Yelp has also been used as the site of protest, a trend that the company itself frowns upon. In the aftermath of the killing of Cecil the Lion in Zimbabwe by American dentist Walter Palmer, numerous one-star reviews of the dentist’s office littered Yelp.
Every opinion matters?
It is irrefutable that Yelp and Zomato have provided customers a voice on an open forum that anyone with an internet connection can access. But restaurant owners, who often feel shortchanged, wonder if every opinion is worthy.
“One Saturday night when we got busy, a person who did not get a table for a long time reviewed us from the restaurant and gave us one star,” Rohra said.
Jhuremalani recalled another review, which read “There is no valet parking. So I left”. It came with a rating of one.
Then, there have been instances of Zomato critics demanding free food in return for a positive review. In May, a top critic alleged that the company asked restaurants to pay for reviews and had deleted his profile because he became an independent contractor.
He wrote: “Now, Zomato’s ‘verified reviewers’ (you know the ones with blue & white stars on their DPs) come into picture here. Zomato invites these guys to do review under the pretext of “Zomato Meetups”. These guys eat to their heart’s content for free, and subsequently reward the restaurant with high ratings and positive reviews.”
The company’s version was that since he asked for money, the reviews were fake and they had to consequently delete the account.
Conversely, a Zomato critic who also runs a popular blog and an Instagram account, says that some restaurants expect a positive review just because they have invited you for a free meal.
A large number of apps in the sharing economy have begun to rate their users. For instance, at the end of every ride in an Uber or Ola cab, the driver rates the rider, just as the rider rates the driver. After a stay in an Airbnb apartment, the owner too gets to rate the renter. This creates a level-playing field for both the service provider and user – it draws a line that does not exist on user-generated review apps as yet. On Zomato, restaurateurs can only respond to critics, not rate them.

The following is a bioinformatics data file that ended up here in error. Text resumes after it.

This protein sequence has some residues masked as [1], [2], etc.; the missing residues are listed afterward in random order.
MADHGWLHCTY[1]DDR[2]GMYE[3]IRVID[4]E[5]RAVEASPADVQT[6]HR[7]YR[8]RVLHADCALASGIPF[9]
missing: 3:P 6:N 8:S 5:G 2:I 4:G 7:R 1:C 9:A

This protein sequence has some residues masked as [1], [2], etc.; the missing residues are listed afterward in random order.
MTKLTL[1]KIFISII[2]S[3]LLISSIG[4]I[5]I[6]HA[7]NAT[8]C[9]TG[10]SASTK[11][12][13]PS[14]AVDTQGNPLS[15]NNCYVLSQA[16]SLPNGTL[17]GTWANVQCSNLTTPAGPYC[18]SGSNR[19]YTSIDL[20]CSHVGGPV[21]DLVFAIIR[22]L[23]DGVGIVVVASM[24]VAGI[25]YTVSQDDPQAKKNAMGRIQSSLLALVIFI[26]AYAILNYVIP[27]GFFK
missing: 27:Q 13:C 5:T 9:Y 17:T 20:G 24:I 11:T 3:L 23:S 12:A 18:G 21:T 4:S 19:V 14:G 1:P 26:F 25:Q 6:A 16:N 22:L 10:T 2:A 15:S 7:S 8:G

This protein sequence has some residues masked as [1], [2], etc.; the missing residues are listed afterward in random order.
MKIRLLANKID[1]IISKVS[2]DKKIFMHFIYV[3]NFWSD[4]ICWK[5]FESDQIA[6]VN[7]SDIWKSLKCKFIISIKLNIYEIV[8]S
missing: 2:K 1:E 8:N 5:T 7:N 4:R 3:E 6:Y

Besides, quite a few of the reviews are not even specific. There are positive five-star reviews that say, “The food was good and I had a good time.” Many reviews talk about the ambience and lighting. They are mostly generalised opinions, aired decisively from the safe distance of the internet. “About 70 per cent of reviews on Zomato are vague – ‘We liked the food. The ambience was good’,” Patil complained. “For reviews like that we don’t feel the need to respond.”
Another frequent complaint of restaurant owners and a point raised both by Patil and Rohra is that customers write negative reviews on Zomato despite telling them in person that the meal was alright and that they had a good time. Jhuremalani blames the website for creating this atmosphere. Scroll.in reached out to Zomato’s public relations team for comment but they did not get back.
Food is a major industry in India with television channels, YouTube channels and Instagram accounts devoted to it. A large number of followers means entry into the hallowed ranks of so-called influencers that allows a passion for food to become a career. For restaurants too, Zomato is the cheapest and easiest ways to get noticed.
“Restaurants should stop responding through social media agencies,” Jhuremalani said. “A trend needs to start where a restaurant chef starts responding to reviews. That might improve the community.”